Bitter Magic, by Nancy Kilgore, is a historical fiction imagining of the witchcraft trial of Isobel Gowdie in Scotland in 1662. Thank you to NetGalley and Milford House Publishing for gifting me an advance reader copy in exchange for my honest review.
Synopsis: A chance encounter leads teenaged Margaret into the circle of Isobel Gowdie, a “cunning woman” who practices magic and travels in the fairy world. But Scotland is aflame with wars over religion and “correct” belief-English against Scots, Catholics against Protestants-and in the Scottish Highlands, the witch craze is at its height. When Margaret starts to meet with Isobel to learn magic, Isobel is accused of witchcraft, and Margaret becomes a suspect, too. Can Margaret’s tutor, Katharine, a Christian mystic, affect the outcome? Bitter Magic is inspired by the true story of the witchcraft trial of Isobel Gowdie in 1662.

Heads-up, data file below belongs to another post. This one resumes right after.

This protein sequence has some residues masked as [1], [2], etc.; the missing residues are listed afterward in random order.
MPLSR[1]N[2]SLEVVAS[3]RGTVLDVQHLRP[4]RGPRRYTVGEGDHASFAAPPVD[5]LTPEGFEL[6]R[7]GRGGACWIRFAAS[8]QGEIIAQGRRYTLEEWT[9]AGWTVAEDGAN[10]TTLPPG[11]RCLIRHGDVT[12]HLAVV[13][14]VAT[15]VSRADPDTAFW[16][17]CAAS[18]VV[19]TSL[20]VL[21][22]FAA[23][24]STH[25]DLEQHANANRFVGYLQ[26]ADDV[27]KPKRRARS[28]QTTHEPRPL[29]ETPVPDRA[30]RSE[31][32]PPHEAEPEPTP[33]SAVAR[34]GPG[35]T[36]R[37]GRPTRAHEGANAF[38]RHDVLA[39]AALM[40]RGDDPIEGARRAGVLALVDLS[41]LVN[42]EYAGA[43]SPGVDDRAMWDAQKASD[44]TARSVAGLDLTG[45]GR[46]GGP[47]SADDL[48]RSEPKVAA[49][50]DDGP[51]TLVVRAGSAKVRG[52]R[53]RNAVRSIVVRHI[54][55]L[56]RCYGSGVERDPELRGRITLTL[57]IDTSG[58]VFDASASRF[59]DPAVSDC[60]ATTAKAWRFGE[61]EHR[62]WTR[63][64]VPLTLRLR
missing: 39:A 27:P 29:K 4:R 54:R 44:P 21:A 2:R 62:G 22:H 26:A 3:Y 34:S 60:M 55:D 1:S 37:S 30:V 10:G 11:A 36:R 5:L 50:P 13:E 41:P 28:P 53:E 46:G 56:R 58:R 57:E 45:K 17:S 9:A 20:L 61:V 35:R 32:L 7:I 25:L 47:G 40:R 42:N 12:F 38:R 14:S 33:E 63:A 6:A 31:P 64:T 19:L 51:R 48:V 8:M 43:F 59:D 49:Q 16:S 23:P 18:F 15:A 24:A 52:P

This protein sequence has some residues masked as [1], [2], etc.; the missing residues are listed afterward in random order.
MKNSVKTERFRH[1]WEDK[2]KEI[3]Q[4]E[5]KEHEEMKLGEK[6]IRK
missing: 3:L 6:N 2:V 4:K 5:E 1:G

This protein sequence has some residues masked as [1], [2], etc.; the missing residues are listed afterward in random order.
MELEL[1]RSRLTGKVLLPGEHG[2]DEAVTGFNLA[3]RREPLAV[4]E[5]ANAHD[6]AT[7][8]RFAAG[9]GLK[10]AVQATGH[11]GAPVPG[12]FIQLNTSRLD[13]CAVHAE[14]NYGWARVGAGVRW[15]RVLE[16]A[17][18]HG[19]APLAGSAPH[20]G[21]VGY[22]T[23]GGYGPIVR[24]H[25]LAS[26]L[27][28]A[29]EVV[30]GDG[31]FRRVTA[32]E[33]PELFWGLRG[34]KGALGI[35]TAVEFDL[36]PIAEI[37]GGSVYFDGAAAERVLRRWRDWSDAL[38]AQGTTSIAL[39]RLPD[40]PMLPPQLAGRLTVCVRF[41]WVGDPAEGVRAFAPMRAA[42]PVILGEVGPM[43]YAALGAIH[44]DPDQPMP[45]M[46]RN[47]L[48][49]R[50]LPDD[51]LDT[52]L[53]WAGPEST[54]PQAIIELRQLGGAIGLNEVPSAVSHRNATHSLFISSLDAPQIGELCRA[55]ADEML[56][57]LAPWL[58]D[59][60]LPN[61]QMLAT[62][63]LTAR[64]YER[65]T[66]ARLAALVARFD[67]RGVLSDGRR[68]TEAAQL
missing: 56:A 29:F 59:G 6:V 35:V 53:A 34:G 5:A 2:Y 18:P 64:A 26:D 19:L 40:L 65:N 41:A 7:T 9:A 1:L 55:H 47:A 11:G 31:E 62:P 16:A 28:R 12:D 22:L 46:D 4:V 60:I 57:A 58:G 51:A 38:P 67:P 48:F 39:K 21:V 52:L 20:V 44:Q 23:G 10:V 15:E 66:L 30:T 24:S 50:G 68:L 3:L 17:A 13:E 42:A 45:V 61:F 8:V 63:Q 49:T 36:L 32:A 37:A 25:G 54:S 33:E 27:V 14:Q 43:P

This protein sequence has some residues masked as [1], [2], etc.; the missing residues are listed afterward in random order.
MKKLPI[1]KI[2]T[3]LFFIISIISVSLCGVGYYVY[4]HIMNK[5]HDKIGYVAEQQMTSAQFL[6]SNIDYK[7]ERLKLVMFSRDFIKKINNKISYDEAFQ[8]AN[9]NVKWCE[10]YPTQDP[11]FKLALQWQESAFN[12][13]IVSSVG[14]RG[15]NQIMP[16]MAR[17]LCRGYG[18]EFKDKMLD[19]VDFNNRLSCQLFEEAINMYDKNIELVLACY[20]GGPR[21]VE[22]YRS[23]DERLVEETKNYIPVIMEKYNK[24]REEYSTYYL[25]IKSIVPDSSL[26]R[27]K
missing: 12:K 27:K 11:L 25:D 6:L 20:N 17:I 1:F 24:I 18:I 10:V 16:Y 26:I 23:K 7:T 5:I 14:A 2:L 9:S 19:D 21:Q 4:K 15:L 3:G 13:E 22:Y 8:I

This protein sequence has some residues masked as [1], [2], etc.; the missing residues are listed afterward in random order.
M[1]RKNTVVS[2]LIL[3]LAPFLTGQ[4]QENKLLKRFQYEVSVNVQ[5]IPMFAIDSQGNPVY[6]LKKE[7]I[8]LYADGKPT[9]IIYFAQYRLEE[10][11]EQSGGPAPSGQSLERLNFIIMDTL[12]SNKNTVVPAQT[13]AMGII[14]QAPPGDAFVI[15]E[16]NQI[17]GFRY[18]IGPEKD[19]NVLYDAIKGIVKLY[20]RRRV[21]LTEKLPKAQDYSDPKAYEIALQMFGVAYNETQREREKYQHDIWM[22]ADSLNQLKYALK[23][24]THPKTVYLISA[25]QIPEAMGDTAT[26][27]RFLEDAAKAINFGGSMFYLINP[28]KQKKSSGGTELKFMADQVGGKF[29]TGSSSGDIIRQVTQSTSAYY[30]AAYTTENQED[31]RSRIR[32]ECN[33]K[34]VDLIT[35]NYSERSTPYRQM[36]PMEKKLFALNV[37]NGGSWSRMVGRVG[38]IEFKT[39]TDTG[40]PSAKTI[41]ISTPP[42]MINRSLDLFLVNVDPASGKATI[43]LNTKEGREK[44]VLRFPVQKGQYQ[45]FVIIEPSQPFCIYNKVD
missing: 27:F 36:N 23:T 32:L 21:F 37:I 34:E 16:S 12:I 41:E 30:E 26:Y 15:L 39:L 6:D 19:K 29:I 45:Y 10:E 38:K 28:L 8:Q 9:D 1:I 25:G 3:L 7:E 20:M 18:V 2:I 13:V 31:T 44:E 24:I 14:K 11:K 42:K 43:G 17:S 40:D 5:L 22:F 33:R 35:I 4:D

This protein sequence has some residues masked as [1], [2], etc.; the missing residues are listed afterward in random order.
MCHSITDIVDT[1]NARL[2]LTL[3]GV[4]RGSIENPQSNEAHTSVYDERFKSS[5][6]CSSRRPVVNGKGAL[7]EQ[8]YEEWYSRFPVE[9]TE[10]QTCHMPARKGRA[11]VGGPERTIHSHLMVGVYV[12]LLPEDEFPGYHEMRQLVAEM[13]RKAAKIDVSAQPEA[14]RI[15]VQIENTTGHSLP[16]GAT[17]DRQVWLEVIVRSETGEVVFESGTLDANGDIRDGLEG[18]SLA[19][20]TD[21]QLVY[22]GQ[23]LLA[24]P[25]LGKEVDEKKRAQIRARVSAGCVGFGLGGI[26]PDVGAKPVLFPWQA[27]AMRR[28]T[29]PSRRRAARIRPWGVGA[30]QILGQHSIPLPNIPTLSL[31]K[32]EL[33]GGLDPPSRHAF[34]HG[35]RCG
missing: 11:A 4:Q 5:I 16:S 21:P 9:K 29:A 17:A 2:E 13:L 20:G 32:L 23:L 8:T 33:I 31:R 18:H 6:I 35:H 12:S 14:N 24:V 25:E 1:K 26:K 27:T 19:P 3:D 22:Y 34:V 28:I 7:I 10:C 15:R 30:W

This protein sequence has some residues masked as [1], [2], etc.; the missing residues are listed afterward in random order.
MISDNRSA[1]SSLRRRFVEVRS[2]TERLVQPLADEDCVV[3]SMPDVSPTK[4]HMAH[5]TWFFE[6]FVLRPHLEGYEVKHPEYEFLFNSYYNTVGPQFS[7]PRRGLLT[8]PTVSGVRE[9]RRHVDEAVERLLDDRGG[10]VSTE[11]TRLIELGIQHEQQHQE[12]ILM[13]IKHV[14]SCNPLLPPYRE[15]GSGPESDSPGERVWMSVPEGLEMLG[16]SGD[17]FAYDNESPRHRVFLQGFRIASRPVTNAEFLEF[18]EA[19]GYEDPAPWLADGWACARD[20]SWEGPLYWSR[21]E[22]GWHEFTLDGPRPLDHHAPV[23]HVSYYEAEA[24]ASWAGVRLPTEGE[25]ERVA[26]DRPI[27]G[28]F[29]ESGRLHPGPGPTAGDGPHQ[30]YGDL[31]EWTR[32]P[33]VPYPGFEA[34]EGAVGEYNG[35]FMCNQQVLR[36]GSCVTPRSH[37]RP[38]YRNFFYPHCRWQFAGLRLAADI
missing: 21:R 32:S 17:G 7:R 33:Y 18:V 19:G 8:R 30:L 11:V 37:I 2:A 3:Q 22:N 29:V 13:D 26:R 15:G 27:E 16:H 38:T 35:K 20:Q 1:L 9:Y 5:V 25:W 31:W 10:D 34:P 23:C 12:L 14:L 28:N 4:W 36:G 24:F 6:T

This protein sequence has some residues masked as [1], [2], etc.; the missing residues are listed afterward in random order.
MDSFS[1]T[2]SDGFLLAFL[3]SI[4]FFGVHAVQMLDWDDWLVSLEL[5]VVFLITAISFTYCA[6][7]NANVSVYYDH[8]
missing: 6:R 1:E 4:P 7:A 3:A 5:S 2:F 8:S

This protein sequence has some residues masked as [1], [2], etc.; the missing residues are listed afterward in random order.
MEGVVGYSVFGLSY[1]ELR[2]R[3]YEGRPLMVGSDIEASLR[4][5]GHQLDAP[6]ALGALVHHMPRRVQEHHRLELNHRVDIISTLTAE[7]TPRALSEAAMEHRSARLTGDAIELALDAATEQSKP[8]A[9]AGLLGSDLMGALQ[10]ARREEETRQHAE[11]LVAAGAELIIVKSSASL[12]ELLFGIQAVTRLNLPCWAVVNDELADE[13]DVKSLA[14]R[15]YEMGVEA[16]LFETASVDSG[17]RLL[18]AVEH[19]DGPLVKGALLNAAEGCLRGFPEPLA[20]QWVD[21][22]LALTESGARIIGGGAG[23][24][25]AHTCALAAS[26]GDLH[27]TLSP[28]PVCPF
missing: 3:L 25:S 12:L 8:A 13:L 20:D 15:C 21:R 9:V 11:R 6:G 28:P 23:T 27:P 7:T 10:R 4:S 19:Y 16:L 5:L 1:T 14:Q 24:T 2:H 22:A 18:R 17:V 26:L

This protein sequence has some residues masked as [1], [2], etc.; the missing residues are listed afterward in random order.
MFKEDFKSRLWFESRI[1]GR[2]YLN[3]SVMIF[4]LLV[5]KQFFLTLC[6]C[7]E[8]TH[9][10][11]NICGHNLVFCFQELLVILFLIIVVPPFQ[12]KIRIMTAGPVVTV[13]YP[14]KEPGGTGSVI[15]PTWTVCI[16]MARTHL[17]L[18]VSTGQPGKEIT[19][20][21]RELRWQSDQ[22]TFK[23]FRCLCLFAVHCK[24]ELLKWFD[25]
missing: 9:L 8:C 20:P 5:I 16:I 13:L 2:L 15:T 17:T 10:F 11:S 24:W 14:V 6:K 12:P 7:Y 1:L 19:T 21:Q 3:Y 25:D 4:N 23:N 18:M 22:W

Set in the mid 17th century, the author uses extant historical documents from the trial of Isobel Gowdie to create a believable, richly embellished portrait of Scotland on the eve of Charles II’s return to the throne of England following the years under Cromwell’s rule. The story is told in multiple voices include Isobel herself, but primarily focuses on Margaret, a young woman who is the eldest daughter of the local laird, and is also a sort of coming-of-age story for her. Other characters who are featured in the story are Katharine Collace, Margaret’s tutor, and the local minister, Harry Forbes. All four of these characters were real people, although much less is known about Margaret (not even her actual name) than the other three.